Dr Azeem Majeed said Omicron Covid rates are so high, the ‘chances are’ someone at a party will be infected and you could then pass the virus to vulnerable relatives
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Boris Johnson’s decision not to enforce Covid curbs on New Year’s Eve gatherings in England is “quite risky”, a top scientist said today.
Dr Azeem Majeed warned party-goers the “chances are” someone at a party will be infected.
Party-goers could then catch the virus and end up infecting vulnerable people like their grandparents, he warned.
The head of primary care and public health at Imperial College London told Times Radio: “It is quite risky given the fact we’re now approaching 200,000 cases per day – there is a high rate of infection in the community.
“So if you attend an event in a crowded indoor venue, the chances are that someone there will have been infected, and they may not know that and that person could infect others.
“So if you do attend an event you have to bear in mind you are doing that with some risk to yourself.
“And you may infect others in your family who are perhaps more vulnerable such as your parents and grandparents.”
Dr Majeed warned it will be difficult to find enough staff to run a new wave of temporary NHS hubs.
New data today shows 24,632 NHS staff in England were sick with Covid or isolating on Boxing Day – a rise of 30% in just a week.
The figure reached an even higher peak of 27,716 on December 23.
Calls are mounting for NHS staff to get priority for tests.
Meanwhile Dr Chaand Nagpaul, chairman of the council at the British Medical Association, warned a surge in hospital cases was preventing the six million people on the NHS waiting list from being treated.
There were 11,452 Covid patients in England’s hospital beds at 8am yesterday – up from 7,166 on Christmas Day.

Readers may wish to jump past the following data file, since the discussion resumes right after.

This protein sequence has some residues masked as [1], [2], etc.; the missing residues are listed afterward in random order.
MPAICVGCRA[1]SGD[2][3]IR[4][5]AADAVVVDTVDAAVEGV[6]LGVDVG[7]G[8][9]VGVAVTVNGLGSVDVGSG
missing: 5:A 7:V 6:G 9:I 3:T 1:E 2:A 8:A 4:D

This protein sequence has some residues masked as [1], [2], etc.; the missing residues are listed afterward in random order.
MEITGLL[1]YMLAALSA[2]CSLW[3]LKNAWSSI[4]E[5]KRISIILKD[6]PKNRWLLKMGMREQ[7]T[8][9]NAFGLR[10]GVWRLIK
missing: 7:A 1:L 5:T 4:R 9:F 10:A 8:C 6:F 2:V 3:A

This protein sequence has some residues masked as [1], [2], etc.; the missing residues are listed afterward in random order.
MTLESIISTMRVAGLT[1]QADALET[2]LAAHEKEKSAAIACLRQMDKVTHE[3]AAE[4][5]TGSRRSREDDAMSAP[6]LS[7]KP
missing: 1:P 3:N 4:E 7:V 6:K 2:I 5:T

The figure is the highest since February 26.
Dr Nagpaul told Sky News: “What’s concerning is that we are seeing significant increases in people in hospital.
“In fact, as of yesterday, the number of people admitted and also the number of patients in hospital is at a level as high as during the lockdown earlier this year in spring, in February/March.
“Now that is a significant number and it is increasing, so while the proportion of people who end up in hospital as a result of Omicron is smaller, we are definitely seeing significant increases.”
Experts warned yesterday that a New Year’s Eve party was the “perfect” vehicle for spreading the virus.
Professor Peter Openshaw, who sits on the New and Emerging Respiratory Virus Threats Advisory Group, was asked about the prospect of untested people mixing.
“I think it’s very worrying,” he said. “We know that crowding in poorly ventilated spaces, particularly if shouting over loud music, is perfect in terms of transmitting this highly transmissible virus.”
Revellers in Scotland and Wales started to cross the borders to celebrate last night.
Both countries reintroduced measures after Christmas including nightclub closures.
Scottish First Minister Nicola Sturgeon had urged people not to travel to England to ring in the new year.
But last night, Newcastle Central Station saw groups of Scots preparing to enjoy the city’s famous nightlife.
Sarah Hall, 23, who had travelled from Dunbar, said: “I do find it ridiculous that we can’t go out at home, but we can in Newcastle.”